Attendant to the Christmas season comes the inevitable search for that perfect gift. Now I don’t know if there actually is such a thing as a “perfect gift;” nonetheless, many years ago I heard a story about a gift that comes pretty darned close to describing one, and with the season already upon us, I thought I’d share it.
~ The White Envelope ~
Mike hated Christmas. Oh, not the true meaning of Christmas, but the commercial aspects of it – overspending, crowded stores and the frantic running around at the last minute to find that perfect gift. Knowing Mike felt this way, one year his wife Judy decided to bypass the usual golf shirts and ties and decided to find a present for Mike that was different, perhaps even unique, and of course something he would long remember, and Judy’s inspiration came in a very unusual way.
The couple’s son was on the high school’s wrestling team and shortly before Christmas the school was to have in a non-league match against a team sponsored by an inner-city church. The kids from the inner city were dressed in non-matching ‘uniforms’ with sneakers so worn it appeared as though the only thing holding them together were their shoestrings. The inner city kids presented a stark contrast to Mike and Judy’s son’s team that sported spiffy green and gold uniforms and new wrestling shoes.
As the match began, Judy took note that the inner-city team had no headgear; you know the kind, a light helmet designed to protect a wrestler’s ears. Obviously this was a ‘luxury’ the ragtag kids from the inner city couldn’t afford. The “Green & Gold” walloped the inner-city kids winning every weight class. Afterward Mike turned to Judy, shook his head and said, “I wish just one of them could have won. They have a lot of potential, but losing like this could be demoralizing for these boys.” Now Mike may not have loved Christmas, but he loved kids – all kids, and had been involved in various youth programs for years.
The next day with Mike’s words still resonating, Judy went to a local sporting goods store and bought an assortment of wrestling headgear and shoes, and sent them anonymously to the inner-city church. Then on Christmas Eve, she placed a small, white envelope on the tree with a note inside telling Mike what she had done, and letting him know this was his special gift.
The next year Judy arranged for a group of mentally handicapped youngsters to attend a hockey game, another year she gave a check to a family of immigrants who were struggling, the year after that, another act of compassionate generosity and so forth. After a few years the white envelope became the highlight of the family Christmas. It was always the first thing opened on Christmas morning, and even the family’s children, ignoring their own new toys, would stand in wide-eyed anticipation as their dad opened the envelope to reveal his gift. As the children grew, the toys gave way to more practical presents, but the small, white envelope remained.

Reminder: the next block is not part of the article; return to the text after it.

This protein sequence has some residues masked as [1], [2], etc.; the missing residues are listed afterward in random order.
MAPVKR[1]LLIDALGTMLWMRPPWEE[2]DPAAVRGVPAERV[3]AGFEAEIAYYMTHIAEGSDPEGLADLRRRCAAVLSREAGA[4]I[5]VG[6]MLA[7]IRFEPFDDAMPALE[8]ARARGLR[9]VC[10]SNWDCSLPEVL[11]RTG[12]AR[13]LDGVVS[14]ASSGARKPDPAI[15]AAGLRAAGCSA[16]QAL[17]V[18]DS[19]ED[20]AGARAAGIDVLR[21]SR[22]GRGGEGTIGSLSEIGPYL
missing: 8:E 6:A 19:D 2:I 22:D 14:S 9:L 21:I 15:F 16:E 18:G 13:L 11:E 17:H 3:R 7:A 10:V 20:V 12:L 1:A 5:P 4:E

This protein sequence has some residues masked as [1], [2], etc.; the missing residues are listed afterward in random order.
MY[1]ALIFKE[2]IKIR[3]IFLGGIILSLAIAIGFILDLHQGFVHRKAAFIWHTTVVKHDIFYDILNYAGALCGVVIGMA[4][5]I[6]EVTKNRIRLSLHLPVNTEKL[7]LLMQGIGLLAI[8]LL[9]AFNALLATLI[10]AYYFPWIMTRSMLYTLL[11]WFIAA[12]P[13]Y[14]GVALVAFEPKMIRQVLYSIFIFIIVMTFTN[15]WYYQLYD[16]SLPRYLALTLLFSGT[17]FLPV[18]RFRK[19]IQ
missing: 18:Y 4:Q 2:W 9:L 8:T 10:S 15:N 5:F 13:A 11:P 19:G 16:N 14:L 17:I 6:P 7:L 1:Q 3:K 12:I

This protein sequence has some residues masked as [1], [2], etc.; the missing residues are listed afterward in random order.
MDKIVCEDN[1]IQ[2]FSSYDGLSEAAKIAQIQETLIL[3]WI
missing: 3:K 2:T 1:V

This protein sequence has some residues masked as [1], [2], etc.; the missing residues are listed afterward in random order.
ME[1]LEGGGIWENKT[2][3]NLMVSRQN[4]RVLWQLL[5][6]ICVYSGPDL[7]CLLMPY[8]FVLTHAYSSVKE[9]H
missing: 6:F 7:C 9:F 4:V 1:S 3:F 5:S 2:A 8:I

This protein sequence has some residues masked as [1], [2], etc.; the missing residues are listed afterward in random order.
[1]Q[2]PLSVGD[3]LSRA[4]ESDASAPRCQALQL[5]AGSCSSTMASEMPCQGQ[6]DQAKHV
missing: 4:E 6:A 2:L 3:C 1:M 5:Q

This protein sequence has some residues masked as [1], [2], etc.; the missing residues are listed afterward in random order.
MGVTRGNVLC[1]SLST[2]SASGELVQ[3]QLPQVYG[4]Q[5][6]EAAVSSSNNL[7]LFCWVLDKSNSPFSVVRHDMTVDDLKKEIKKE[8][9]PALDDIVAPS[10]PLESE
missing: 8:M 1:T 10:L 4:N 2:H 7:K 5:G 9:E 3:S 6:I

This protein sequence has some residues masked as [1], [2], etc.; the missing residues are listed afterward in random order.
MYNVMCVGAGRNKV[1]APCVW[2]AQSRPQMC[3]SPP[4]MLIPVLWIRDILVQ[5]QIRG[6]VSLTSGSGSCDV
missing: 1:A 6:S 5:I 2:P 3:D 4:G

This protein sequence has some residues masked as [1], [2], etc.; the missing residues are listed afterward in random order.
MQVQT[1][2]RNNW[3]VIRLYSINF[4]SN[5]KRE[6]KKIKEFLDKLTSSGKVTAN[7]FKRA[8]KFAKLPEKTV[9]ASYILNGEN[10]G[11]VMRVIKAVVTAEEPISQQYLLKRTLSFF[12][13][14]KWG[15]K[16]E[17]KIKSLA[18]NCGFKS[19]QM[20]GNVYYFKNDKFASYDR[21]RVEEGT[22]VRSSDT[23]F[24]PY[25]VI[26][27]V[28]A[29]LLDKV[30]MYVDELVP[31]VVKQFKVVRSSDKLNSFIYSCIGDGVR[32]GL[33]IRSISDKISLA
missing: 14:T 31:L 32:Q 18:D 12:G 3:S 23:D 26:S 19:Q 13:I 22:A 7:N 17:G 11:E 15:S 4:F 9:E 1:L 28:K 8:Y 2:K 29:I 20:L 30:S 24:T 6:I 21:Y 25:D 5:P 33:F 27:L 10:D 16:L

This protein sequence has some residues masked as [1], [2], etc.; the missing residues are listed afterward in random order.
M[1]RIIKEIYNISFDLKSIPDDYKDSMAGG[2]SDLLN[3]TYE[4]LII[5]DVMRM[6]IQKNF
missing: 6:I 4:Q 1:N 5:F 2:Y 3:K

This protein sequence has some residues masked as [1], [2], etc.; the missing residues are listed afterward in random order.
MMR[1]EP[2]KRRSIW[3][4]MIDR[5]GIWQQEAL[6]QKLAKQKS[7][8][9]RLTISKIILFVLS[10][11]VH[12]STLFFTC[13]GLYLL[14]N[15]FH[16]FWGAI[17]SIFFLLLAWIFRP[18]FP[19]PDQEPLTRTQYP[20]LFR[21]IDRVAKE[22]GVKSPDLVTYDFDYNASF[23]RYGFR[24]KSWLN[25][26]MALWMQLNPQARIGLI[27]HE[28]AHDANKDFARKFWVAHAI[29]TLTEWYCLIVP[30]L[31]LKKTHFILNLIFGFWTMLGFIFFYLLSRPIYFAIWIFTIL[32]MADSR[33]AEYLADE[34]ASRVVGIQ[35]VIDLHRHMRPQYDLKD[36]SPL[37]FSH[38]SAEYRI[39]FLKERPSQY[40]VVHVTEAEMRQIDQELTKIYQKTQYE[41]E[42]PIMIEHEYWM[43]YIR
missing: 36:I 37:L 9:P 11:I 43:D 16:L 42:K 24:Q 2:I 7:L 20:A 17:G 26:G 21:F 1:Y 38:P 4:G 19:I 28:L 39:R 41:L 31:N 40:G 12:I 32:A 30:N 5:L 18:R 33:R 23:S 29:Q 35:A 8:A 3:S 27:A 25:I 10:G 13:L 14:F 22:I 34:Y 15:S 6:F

But the story doesn’t end here. You see, Mike died of cancer not too many years later and when Christmas rolled around, a widowed Judy was still so grief stricken she barely got the tree up. Nonetheless, Christmas Eve found her placing a white envelope on the tree just as she had been doing for years.
But this year when Judy awoke on Christmas morning she found to her surprise that her envelope had magically been joined by three more. Unbeknownst to her and each other, all three of Mike and Judy’s children had for the first time, wedged their own white envelopes in the tree in remembrance for their recently deceased father.
Perhaps the happiest part of this story is that Mike and Judy’s tradition lives on. And to this day the small white envelope is the highlight of Christmas morning, only now it’s the grandchildren who wait anxiously for the white envelope to be opened.
So to each of you reading out there in the blogosphere, I wish you peace, happiness and a bit of merriment during this holiday season.
Quote of the day: “The best present a man can give to a woman is “being present.”—Unknown